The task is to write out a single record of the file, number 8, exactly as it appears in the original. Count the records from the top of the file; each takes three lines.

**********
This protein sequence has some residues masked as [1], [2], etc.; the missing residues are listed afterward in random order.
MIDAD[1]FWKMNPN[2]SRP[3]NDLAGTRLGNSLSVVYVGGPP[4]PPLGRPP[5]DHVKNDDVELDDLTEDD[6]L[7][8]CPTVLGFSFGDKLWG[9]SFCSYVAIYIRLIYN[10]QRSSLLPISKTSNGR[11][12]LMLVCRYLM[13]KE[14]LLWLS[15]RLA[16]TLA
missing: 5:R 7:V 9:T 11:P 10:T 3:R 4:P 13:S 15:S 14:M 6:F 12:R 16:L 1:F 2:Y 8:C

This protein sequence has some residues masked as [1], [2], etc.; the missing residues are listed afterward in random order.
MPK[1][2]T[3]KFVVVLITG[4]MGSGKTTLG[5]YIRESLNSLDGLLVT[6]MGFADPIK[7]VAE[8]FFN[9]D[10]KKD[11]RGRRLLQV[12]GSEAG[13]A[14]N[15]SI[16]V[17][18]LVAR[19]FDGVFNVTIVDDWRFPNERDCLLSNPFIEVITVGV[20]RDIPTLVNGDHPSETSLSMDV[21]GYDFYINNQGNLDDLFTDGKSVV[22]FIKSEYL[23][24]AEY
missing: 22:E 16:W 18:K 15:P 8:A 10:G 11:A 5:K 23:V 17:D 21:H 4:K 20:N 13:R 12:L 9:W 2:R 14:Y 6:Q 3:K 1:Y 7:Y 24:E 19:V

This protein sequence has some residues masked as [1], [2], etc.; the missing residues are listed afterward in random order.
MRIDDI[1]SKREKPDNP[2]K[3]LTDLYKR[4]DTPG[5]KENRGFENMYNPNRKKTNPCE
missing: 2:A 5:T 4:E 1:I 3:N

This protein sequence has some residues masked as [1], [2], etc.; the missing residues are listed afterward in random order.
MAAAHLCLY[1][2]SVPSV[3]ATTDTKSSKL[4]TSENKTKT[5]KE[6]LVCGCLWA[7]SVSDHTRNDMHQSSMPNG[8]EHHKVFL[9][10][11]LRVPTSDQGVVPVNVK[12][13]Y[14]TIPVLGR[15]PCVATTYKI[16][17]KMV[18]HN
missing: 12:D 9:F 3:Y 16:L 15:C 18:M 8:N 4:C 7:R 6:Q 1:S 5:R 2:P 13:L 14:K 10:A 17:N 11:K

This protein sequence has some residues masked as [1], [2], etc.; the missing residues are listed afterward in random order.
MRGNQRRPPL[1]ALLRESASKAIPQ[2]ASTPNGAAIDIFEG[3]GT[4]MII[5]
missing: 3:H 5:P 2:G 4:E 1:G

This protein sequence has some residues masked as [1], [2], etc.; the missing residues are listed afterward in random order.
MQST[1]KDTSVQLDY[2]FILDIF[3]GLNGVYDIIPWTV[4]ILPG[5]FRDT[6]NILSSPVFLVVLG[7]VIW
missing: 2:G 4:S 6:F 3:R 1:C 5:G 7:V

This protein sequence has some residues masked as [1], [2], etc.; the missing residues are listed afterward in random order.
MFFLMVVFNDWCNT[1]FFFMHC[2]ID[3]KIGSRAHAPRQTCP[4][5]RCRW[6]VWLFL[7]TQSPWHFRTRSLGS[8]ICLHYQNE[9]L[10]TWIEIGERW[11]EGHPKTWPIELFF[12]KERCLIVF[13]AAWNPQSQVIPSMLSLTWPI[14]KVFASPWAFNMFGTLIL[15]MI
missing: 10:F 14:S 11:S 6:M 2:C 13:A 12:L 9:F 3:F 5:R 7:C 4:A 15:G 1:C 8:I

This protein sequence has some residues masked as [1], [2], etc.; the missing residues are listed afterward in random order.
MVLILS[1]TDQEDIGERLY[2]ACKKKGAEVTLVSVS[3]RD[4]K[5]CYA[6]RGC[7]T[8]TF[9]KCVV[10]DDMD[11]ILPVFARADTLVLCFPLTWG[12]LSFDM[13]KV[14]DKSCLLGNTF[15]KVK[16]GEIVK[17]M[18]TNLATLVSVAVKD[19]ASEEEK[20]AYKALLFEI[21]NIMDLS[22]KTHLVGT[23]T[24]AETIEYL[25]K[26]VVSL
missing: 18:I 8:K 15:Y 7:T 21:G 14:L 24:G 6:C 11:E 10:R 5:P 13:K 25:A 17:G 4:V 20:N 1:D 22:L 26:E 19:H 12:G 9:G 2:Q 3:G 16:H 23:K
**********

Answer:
This protein sequence has some residues masked as [1], [2], etc.; the missing residues are listed afterward in random order.
MVLILS[1]TDQEDIGERLY[2]ACKKKGAEVTLVSVS[3]RD[4]K[5]CYA[6]RGC[7]T[8]TF[9]KCVV[10]DDMD[11]ILPVFARADTLVLCFPLTWG[12]LSFDM[13]KV[14]DKSCLLGNTF[15]KVK[16]GEIVK[17]M[18]TNLATLVSVAVKD[19]ASEEEK[20]AYKALLFEI[21]NIMDLS[22]KTHLVGT[23]T[24]AETIEYL[25]K[26]VVSL
missing: 18:I 8:K 15:Y 7:T 21:G 14:L 24:G 6:C 11:E 10:R 5:P 13:K 25:A 17:G 4:V 20:N 1:D 22:L 26:E 19:H 12:G 9:G 2:Q 3:G 16:H 23:K